2016 Hellman Fellow
Assistant Professor, History
Project Title: Seaborne: African Captivity, Pregnancy, Childbirth, and Belonging in the Middle Passage
Link to my faculty webpage: http://history.berkeley.edu/people/stephanie-e-jones-rogers
Brief summary of project:
My second book length project, “Seaborne: African Captivity, Pregnancy, Childbirth, and Belonging in the Middle Passage,” promises to reshape the history of the Atlantic slave trade, early maritime history, and women’s and gender history. Although historical scholarship about women, ships, and the early maritime world typically focuses upon their roles as captives, renegades, laborers, helpmeets or passengers, scholars have devoted little attention to moments of conception that took place on and pregnancies which unfolded aboard slave ships, or the instances of labor and childbirth that followed. This project seeks to address these concerns. It evaluates the prevalence of African captives who were pregnant during the Middle Passage of the Atlantic slave trade and it examines their experiences of labor and childbirth aboard slave ships. It accounts for the infants who were born to these females, how many of these infants perished, and how many survived. It also seeks to determine how Europeans defined the status of children born in the Atlantic Ocean, a space which belonged to no nation, and where traditional conceptualizations of citizenship did not apply.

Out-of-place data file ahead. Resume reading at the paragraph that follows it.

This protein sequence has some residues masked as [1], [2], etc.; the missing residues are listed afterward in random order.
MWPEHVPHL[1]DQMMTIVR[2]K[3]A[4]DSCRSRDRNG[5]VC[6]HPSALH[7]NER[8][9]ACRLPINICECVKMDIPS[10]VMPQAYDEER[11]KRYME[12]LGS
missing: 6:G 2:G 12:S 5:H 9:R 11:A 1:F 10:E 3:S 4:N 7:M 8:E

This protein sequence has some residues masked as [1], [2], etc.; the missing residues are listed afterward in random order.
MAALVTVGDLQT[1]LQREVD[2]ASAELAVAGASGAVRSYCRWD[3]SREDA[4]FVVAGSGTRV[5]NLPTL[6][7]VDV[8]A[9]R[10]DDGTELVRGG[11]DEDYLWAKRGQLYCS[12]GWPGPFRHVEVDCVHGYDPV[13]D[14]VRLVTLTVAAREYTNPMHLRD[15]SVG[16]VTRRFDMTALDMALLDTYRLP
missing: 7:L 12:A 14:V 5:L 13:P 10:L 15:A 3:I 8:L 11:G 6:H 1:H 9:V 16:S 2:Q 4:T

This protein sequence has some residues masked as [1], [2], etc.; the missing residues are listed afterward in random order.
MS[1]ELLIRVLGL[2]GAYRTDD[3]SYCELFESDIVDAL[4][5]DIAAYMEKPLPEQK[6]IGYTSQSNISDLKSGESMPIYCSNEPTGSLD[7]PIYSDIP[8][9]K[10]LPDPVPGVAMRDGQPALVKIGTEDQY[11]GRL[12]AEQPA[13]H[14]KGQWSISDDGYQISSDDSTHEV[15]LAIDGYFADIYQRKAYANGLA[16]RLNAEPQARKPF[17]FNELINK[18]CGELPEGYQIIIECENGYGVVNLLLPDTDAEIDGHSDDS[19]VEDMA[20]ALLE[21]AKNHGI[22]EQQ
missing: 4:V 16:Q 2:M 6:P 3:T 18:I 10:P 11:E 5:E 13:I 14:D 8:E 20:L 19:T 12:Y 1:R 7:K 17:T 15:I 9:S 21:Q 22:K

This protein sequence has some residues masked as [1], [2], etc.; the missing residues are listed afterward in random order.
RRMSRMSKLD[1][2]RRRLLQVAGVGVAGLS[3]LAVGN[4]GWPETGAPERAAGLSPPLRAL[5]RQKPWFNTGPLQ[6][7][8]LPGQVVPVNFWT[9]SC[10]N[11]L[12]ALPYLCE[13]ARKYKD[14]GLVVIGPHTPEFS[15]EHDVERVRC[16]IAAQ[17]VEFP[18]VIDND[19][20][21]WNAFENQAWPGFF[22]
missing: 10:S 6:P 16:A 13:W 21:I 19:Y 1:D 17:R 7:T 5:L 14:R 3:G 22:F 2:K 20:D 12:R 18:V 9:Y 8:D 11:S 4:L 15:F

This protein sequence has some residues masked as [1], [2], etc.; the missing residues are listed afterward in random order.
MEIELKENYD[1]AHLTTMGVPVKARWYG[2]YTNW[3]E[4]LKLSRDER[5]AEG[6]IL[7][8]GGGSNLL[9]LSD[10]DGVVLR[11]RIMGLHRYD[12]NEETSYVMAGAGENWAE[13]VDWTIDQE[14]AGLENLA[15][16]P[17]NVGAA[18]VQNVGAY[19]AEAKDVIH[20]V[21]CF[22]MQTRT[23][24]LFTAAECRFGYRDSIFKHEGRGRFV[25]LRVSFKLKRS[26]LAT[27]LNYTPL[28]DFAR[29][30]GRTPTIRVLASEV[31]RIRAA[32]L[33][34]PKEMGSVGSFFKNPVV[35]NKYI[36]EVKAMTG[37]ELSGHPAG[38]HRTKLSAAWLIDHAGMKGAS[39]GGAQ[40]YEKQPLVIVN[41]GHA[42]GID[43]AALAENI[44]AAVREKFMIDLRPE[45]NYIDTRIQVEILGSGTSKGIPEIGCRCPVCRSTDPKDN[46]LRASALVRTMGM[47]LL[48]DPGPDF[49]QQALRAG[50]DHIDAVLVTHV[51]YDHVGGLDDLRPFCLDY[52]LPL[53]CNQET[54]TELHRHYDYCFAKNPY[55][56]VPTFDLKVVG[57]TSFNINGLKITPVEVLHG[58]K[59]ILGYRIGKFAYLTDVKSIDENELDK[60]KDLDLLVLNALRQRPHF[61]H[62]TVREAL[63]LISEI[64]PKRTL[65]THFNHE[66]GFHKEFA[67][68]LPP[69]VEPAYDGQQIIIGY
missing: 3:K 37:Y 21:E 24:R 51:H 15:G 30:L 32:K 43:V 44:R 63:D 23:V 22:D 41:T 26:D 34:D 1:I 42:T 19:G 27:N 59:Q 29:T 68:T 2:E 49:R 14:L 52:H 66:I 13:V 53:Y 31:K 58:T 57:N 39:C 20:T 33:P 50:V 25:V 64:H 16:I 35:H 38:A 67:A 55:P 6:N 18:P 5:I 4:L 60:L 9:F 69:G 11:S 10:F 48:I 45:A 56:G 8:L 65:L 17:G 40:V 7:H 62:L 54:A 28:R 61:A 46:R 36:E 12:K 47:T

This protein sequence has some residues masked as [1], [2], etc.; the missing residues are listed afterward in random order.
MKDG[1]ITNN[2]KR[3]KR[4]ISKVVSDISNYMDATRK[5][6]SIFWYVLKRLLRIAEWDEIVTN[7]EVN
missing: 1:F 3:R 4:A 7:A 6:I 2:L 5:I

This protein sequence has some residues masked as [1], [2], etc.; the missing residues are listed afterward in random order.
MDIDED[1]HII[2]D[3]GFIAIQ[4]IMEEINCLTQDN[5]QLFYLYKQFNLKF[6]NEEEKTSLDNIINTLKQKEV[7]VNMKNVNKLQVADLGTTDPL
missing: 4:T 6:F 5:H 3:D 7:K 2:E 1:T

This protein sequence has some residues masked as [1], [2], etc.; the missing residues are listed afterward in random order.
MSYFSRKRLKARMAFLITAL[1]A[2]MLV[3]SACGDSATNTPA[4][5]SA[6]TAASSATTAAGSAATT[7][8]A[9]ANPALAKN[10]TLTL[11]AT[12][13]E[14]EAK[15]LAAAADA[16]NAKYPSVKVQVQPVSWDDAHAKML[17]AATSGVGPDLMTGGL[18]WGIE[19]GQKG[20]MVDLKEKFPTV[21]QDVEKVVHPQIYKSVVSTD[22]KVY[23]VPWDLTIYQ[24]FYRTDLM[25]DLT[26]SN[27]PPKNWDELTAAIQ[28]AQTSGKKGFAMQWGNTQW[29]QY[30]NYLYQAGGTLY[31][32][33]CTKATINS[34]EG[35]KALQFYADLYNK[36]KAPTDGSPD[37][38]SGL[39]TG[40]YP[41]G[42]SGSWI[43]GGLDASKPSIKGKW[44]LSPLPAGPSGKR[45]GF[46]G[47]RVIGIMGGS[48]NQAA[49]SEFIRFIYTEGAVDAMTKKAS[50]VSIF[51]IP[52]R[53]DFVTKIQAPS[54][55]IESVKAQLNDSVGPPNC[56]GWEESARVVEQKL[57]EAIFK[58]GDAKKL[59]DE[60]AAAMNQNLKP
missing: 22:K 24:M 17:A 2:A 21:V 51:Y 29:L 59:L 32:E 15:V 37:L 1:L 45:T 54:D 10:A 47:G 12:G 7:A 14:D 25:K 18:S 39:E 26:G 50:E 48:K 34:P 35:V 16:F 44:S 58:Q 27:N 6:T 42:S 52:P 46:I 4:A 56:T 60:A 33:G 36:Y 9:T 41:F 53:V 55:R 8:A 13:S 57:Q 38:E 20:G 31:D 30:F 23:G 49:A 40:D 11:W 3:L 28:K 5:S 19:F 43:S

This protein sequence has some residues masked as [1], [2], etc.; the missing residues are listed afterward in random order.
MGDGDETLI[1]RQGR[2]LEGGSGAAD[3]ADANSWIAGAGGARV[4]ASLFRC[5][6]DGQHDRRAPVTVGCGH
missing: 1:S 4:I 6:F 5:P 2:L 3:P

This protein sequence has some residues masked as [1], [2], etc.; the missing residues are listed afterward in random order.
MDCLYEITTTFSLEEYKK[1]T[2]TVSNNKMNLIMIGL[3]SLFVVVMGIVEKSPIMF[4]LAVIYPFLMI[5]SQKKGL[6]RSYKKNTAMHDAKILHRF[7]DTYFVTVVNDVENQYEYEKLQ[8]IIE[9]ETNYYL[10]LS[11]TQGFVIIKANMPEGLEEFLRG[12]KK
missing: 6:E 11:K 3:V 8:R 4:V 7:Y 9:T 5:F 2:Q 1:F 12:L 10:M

“Seaborne” is very much connected to my first book manuscript, which examines white women’s economic relationships to and investments in American slavery. “Mistresses of the Market: White Women and the Economy of American Slavery,” is a regional study which examines white southern women’s economic relationships to slavery, how their investments in the institution shaped their gender identities, and how their economic ties to the system impacted the lives of enslaved people during the nineteenth-century. It draws upon personal correspondence, newspapers, financial, legal, and military documents to reveal the ways that white slave-owning women’s engagement in the sale, purchase, hiring, and bequeathal of slaves contributed significantly to the perpetuation of slavery in the nineteenth-century South. “Seaborne,” not only takes this research further back in time, it renders intelligible the intellectual and legal frameworks that made heritable slavery, and the commodification and sale of enslaved people in British North America and the United States, possible in the first place.
“The Hellman Fellows Fund will make it possible for me to travel to and devote considerable time conducting research in archival sites across the world that do not offer funding opportunities to non-resident scholars interested in their collections. More importantly, by supporting this particular part of my research program, the fund will allow me to offer an account of African-descended women and children, and of the Atlantic slave trade, that remains untold.”